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Molding Her Stories

Dec 31, 2012

Writer Andrea Cheng compares writing stories to working with clay—“You shape, mold, add, and subtract until it works.” One way she shaped her main character, Chinese-American fourth-grader Anna Wang in The Year of the Book, was to use her real-life daughter, Jane, as a model. “When I create characters, they usually start out based on someone I know, but then they take on a life of their own,” she explains.

“As I wrote the story, Anna became her own person,” Andrea says. Anna’s a bit of an outsider, and becomes even more of one when her best friend, Laura, starts hanging out with a mean girl named Allison. Anna says that she doesn’t want to “go to the fourth-grade playground where Laura and Allison stand so close that there’s no space left for me.” Besides, Anna would rather be home reading. But books can’t tell Anna how to find a true friend or what it means to be one. She’ll have to discover that on her own.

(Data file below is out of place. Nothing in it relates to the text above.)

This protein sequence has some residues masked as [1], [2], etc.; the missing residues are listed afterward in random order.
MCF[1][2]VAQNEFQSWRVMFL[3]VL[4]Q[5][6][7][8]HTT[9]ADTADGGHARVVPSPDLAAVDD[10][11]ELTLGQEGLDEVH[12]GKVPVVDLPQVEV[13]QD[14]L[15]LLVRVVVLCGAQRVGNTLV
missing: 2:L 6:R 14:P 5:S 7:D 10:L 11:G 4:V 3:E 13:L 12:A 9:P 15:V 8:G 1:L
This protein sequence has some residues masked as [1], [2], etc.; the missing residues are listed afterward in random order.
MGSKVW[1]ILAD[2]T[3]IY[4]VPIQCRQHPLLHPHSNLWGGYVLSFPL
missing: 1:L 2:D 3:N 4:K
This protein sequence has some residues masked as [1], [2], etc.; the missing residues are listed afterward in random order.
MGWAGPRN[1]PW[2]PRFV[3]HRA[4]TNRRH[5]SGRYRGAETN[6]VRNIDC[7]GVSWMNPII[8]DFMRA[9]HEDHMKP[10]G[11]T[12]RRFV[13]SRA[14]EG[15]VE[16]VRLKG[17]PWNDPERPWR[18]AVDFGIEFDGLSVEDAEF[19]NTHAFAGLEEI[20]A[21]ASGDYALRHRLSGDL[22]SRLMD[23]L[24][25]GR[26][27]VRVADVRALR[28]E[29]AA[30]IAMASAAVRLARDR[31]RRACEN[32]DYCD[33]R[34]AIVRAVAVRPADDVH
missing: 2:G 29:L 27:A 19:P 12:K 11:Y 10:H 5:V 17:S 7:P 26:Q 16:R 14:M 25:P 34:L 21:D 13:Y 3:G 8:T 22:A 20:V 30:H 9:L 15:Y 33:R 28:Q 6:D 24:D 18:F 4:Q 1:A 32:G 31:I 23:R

To help young writers create a character like Anna, Andrea suggests starting with someone you know. Then, she says, “List the ways in which your character and the real character are similar. List the ways in which they are different. Put your character into a situation and watch your story take shape!”

Andrea also advises observing the people around you. “Notice the sounds of their voices and the words they use; watch the way their faces change when they are happy, scared, concerned; observe the way they walk, stand, run. Then write these characters as you see them. Stories come from characters, and you create characters through observation.”

Find out more about Andrea’s books, the many languages she speaks, and how she comes up with her story ideas on The Studio.